Fire 2011: Day 1

It does rain in Namibia, even sometimes in the desert.  But like any semi-tropical country, only in the rainy season.  That season ended about four months ago and is still about three away.  Conclusion: it is currently very dry here.  Result: fires start in a careless instant.

For the past couple of months, voices have been crying out over the CB in the kitchen; fire.  Fire here, come help.  Fire there, they need more hands.  Sometimes the smoke towers could be seen in the distance.  But it was always that, in the distance.  Until last week.

Monday we saw the smoke billowing out of the neighbor’s farm to the north.  We called them up, asked what happened.  Their neighbor on the other side had workers camping in the bush one night and their fire ran away.  Without telling anyone, they let it spread and so it arrived without warning on our neighbor’s doorstep.  We asked if we could help.  No, they had it under control.  Until Wednesday.

That morning we looked outside and the fire had climbed over the hill between us and appeared awfully close to our fence line.  Another fire was already deep into our fields but far from anything it could damage.  Seems something had escaped control. 

Another phone call.  They needed help this time.  The fire was approaching their camp with cattle and what was left of the grass they had to graze.  They needed a firebreak.  Quickly.  We headed over and met another crew ready to go.  We could see the smoke above the trees.  The fire was not far away.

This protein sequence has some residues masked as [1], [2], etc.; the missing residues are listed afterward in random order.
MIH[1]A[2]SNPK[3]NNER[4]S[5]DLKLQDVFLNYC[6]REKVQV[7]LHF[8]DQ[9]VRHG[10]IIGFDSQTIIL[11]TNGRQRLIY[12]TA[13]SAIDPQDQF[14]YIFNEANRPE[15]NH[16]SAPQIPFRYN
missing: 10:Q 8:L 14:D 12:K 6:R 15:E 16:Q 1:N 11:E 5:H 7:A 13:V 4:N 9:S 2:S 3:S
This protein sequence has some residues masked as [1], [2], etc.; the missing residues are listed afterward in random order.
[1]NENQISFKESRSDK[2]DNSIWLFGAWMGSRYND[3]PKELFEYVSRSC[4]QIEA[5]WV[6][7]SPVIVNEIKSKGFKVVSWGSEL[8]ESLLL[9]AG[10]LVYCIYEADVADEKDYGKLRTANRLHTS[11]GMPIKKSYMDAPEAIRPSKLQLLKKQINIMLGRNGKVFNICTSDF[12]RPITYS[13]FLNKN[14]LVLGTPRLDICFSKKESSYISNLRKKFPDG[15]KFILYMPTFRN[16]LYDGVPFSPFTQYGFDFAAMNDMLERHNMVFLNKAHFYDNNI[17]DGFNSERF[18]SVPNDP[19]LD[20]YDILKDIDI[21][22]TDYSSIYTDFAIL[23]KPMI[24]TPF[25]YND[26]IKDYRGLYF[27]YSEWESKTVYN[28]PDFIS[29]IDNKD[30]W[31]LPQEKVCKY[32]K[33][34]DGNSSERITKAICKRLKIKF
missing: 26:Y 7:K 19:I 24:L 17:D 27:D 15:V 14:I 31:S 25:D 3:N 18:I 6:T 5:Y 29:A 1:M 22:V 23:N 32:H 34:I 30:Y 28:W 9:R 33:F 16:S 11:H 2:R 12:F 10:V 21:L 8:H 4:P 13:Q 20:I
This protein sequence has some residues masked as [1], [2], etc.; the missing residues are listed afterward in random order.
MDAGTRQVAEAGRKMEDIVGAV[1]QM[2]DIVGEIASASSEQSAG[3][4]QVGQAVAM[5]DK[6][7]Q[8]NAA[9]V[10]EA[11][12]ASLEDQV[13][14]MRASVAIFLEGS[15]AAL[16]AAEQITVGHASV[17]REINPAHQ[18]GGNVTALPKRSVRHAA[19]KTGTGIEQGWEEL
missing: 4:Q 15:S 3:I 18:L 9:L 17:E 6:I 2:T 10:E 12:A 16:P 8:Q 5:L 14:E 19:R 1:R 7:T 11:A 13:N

What was fortunate was the camp with the fire was separated from the camp with the cows by the main road.  So all we had to do was burn the grass remaining between the road and the fire to take away its fuel.  And not let it jump the road.  We had a pick-up truck with an enormous tank of water and a power sprayer on the back in case it did.  They call these contraptions firefighters, sensibly.  Then we set a chunk of dead grass alight and dragged it along with a rake.  It was my first time actually starting a wildfire.

It spread quickly and we kept moving forward.  We had a long way to go before the border to our farm.

As we worked, more people staff from the farm showed up with more firefighters.  They started the firebreak heading in the opposite direction.  The owners of the farm, drove through from time to time to check on things.  The husband, calm as a bug in a rug.  The wife, frantic as the flames.  Just to make her feel better, her tire popped in the middle of it all.  I had to continually return to our truck and move it away from the growing flames and snap photos in between.  Sniffel seemed absolutely oblivious to what was going on.